I'd probably describe it as loud, full, with no headroom - everything's pushed to the limit of the gear I was using.
It has a lot of experimental acousmatic qualities, but also has the cosmic-techno/acid house thread that keeps some kind of stable and tangible narrative or forward motion to it. The artwork was made by Sion Alun who also did the illustrations on the two previous records and there’s a photograph by Mark Jeffs in the gatefold. Looks rad. Sounds heavy.
AmeriCymru: Care to tell us more about your involvement with the Manic Street Preachers in the wake of your 'Doppler' release?
Robin: Yeah, the Manics seemed to like Doppler! - it's a real psych/krautrock/stream of consciousness kind of record with layers of guitars and analogue synths, and it’s what the live shows have been based on until recently.
They're really nice people and asked me to remix their single ‘Futurology’, which I still can’t really get my head around… I still think it might be a joke, but the punchline is taking a really long time to land by now.
Myself and brother, and friends and all their older siblings grew up listening to the Manics, SFA and Gorky’s. It’s literally what my childhood sounds like. So it’s just very surreal and a massive honour to've been allowed anywhere near their music at all.
AmeriCymru: Many reviewers have referred to your Krautrock influences. Any particular favorites in that genre?
Robin: Yep. It’s bands like CAN, Harmonia, La Düsseldorf, NEU, Popol Vuh, Cluster, Kraftwerk, Faust… There’s so much incredible music from that short window of time that just resonates with me. CAN’s 'Tago Mago’ was playing just now, and to me it’s totally timeless..
As a teenager I was obsessed with a band called Slint; and a friend of my father, Mark Jeffs (who also took the photograph that's on the In Hz LP) gave me a copy of Tago Mago, which I still associate, or pair with Slint’s ‘Spiderland’.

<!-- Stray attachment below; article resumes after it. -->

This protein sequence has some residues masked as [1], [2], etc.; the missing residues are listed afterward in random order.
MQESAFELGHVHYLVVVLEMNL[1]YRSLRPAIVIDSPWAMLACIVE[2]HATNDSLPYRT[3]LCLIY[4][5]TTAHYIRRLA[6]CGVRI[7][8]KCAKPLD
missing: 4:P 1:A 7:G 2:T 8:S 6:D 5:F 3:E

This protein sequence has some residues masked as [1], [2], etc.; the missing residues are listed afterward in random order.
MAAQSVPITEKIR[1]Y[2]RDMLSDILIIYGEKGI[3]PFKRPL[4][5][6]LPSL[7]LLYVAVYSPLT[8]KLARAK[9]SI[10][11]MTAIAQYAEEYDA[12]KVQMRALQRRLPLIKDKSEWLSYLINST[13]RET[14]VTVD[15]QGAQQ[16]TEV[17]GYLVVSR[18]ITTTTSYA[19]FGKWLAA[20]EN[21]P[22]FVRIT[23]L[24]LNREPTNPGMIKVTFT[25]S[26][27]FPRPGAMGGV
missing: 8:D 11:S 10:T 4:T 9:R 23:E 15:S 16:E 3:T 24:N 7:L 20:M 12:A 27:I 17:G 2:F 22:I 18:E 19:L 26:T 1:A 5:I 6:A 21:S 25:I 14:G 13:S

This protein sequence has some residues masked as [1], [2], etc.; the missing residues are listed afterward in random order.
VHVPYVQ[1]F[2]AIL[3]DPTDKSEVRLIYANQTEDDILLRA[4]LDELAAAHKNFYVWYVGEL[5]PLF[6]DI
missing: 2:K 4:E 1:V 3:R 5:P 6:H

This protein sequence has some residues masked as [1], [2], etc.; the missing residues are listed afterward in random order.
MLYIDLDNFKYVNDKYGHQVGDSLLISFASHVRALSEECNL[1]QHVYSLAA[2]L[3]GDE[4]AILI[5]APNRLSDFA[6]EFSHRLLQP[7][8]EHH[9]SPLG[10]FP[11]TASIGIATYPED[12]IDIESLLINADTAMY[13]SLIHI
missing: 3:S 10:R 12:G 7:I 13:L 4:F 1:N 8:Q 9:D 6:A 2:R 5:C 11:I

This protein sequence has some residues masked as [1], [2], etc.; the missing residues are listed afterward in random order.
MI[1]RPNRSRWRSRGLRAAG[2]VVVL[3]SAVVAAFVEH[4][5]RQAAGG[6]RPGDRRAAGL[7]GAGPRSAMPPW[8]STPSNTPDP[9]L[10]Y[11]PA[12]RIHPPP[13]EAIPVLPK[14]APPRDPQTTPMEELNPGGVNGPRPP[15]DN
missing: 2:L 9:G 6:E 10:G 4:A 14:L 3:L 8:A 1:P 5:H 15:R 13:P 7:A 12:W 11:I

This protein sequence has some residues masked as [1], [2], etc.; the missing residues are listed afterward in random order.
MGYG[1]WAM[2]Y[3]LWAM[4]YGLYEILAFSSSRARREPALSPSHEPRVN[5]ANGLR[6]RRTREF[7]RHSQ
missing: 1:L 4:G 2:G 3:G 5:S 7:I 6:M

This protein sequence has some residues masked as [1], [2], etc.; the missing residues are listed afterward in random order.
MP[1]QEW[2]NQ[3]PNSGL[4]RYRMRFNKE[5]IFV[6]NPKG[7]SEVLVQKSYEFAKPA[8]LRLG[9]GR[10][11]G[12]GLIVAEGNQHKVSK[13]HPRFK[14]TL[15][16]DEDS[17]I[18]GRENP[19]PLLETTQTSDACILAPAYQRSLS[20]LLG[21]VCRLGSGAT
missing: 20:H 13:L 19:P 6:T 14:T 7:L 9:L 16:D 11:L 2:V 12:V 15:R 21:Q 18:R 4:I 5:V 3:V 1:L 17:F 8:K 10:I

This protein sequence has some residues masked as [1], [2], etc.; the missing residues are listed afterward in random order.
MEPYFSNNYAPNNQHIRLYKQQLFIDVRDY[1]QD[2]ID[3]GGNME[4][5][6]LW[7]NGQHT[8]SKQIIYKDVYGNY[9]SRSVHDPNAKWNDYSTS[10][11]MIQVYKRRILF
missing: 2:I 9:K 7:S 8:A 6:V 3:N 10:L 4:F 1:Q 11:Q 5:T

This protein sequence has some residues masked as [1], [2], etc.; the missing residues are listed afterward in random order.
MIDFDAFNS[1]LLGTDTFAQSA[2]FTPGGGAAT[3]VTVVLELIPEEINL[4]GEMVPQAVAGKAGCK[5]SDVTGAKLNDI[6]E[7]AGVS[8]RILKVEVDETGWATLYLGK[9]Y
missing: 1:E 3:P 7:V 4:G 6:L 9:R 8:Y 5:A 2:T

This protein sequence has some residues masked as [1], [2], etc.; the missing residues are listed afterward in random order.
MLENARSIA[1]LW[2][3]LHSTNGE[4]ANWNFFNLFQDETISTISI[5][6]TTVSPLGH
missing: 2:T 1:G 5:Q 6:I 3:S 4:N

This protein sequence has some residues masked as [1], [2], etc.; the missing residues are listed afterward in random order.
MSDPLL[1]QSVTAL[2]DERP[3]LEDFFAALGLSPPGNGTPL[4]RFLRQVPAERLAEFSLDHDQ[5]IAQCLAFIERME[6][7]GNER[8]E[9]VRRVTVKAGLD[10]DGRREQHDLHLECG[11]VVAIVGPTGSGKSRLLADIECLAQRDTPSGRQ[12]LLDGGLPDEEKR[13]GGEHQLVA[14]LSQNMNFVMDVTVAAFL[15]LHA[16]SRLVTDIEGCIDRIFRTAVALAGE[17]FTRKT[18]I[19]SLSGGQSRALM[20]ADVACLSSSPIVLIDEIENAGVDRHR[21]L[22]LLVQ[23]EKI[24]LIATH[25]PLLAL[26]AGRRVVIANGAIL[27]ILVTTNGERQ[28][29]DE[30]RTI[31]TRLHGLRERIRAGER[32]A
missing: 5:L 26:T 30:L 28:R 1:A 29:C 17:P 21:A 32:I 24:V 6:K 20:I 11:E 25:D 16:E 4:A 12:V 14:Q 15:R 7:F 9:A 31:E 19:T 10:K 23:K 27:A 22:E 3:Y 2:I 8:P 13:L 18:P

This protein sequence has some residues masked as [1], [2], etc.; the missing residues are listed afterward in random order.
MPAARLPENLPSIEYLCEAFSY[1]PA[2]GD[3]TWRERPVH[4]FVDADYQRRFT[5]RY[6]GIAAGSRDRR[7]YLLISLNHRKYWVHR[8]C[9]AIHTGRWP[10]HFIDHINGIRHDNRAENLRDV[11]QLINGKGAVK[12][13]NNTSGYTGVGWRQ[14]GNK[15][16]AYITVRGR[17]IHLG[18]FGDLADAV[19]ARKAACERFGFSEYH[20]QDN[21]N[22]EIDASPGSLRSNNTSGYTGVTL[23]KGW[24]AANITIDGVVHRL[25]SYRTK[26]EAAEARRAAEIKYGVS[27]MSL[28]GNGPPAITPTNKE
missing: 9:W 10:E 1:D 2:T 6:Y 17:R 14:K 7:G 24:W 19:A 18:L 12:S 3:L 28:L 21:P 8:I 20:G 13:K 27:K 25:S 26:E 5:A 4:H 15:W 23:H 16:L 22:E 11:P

It blew my mind to bits from the first listen and it’s one of those records that just stays with me somehow. I think that’s how I got into Neu, Harmonia and Faust from that introduction.
AmeriCymru: Who are your favourite bands currently on the Welsh music scene?
Robin: I heard Accü play live at Swn festival recently and it was the best electronic set I’ve seen in a very long time; everything was unbelievably refined and crafted. Amazing! I like a band called Ysgol Sul who are from Aberystwyth, I think.. Cymru at least. Their sound is great. Omaloma, which is George from Sen Segur’s project, that’s really good.
Islet have a new record out - I haven’t heard it yet but I imagine it’s good. Castles, I’ve just started listening to.
There’s always new and weird stuff to discover everywhere. Endless.
AmeriCymru: What's next for R.Seiliog? Any upcoming gigs?
Robin: Recording an album that’ll probably be finished at some point the new year. And there are some gigs happening at the moment supporting a great band called Stealing Sheep. We’ve been touring around Wales playing gigs that have free entry when you bring a broken electrical item to recycle, it’s been really fun and has good reason to be happening.
The Parrot in Carmarthen was really great to play at again, and Stealing Sheep and Heavenly Records are really fun people to hang out with too.